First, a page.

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Understanding slip ratings

Understanding slip ratings

If you're anything like us, you likely began your search for the perfect floor tile with a particular aesthetic idea in mind. Perhaps it's a clean and contemporary timber look floor you're seeking, or maybe an antique stone effect, or even variegated terracotta.

As you'll no doubt be aware, we at Marlborough are huge advocates for porcelain floor tiles. After all, those within our collections are not only beautiful, but also practical: frost proof, strong, capable of being used with underfloor heating, and completely stain resistant - unlike real timber or stone.

One final aspect to consider before making your selection is the slip rating of your tiles. This is particularly important when it comes to areas such as swimming pool surrounds, bathrooms and wet rooms, hallways and kitchens, which are frequently exposed to surface water from spills and splashes, wet shoes and damp dogs!

Office dog and apple of Jamie's eye, Acer, pictured here on our terracotta-effect porcelain floor Andalucia small brick tiles, in Seville.

What is a slip rating?

You may have noticed that each of our porcelain floor tiles has a slip rating code. Simply put, slip ratings exist to describe how slip-resistant a particular tile is, and to help you identify how suitable that product will be for your space.

Unfortunately, there is not a great deal of official guidance available about slip resistance. Rather, there are several approved testing methods, which unfortunately do not directly compare to one another.

At Marlborough, we favour the DIN51130 Shod Ramp Test. Originally a German test method, this established test has been used globally across the tile industry for decades. To conduct the test, a platform area of tiles is created, on which an operator stands, safely kitted out in a harness and rubber soled boots. The platform is lubricated with oil and gradually raised at an angle. When the operator slips, the angle is noted. After a number of repeated tests, an average angle is taken, determining the 'R rating' of the tile.

Below, we detail each of the DIN51130 Shod Ramp Test results, and describe the spaces for which each type of flooring is considered most suitable.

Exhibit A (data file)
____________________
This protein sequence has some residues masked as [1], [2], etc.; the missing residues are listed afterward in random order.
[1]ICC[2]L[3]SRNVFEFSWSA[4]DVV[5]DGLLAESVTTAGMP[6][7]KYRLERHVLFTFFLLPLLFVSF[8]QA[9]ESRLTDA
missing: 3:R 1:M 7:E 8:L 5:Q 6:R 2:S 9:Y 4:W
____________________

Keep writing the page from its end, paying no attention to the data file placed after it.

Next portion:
R9 Anti slip rating | Best for dry indoor use

These tiles are best used in dry, internal spaces such as dining rooms and living areas and have a smooth surface texture. If you choose to use tiles rated R9 in a bathroom, we recommend that you use a bath mat and take extra care, particularly when getting in and out of the shower.

R10 Anti slip rating | Suitable for use in areas including kitchens, hallways and bathrooms

These tiles will provide minor to moderate resistance, making them most suitable for use in hallways and kitchens. Again, if you choose to use them in a bathroom, we recommend taking good care and using a bath mat.

R11 Anti slip rating | Suitable for use in areas including wetrooms, exposed balconies, patios

These tiles provide moderate resistance to slips, and are considered suitable for most interior spaces, including kitchens, bathrooms and wetrooms as well as outdoor areas such as patios.

R12 Anti slip rating | Suitable for areas including exposed balconies, swimming pool surrounds and public settings

These tiles are suitable for use in areas subject to heavy wetting. This is the minumum recommended slip rating for tiles that are to be used in business, industrial and public settings, or in instances where tiles are to be used on a sloped surface.

R13 Anti slip rating | Suitable for areas such as commercial swimming pool and spa surrounds, steps and ramps

These heavy duty tiles have a high resistance to slips and often feature deep recesses to drain liquids from their surface.

Unrated

You will notice that some of our floor tiles – often those with a polished or semi-polished surface – do not have a slip rating. While these tiles do not tend not to be as slippery as a gloss tile, they do have a smooth surface. You may wish to use them with a rug or runner, particularly if residents or visitors include pets, small children and the elderly or infirm.

French Limestone

These beautiful flagstones have a smooth surface texture and a slip rating of R9.

Weathered Oak

With their realistic, soft grained texture, planks from our Weathered Oak collection has a slip rating of R10.


Andalucia

Our very popular Andalucia collection is rated R12, and has a high resistance to slips.

Antique Stone

Available in two different finishes: Natural with a slip rating of R11, and Semi-Polished which does not have a slip rating.

Weathered Oak

With their realistic, soft grained texture, planks from our Weathered Oak collection has a slip rating of R10.

Kielder

Our Kielder collection comes in two finishes: Natural, rated R11, and Polished, which are unrated.

York Flags

Our York Flags have a tactile and realistic surface texture with a slip rating of R10.

Lacock

Our Lacock collection is rated R10, and is most suitable for use in hallways and kitchens.

Marlborough Oak

These honed oak-effect porcelain planks have a rating of R11, making them suitable for use in most interior spaces.

Ridgeway

Tiles from our Ridgeway collection are rated R10, making them most suitable for use in hallways and kitchens.

If you have any questions about slip ratings or about the suitability of a tile for a particular space, please don't hesitate to get in touch. We are here to help.

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House & Garden
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Period Living
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Country and Town House
Architectural Digest
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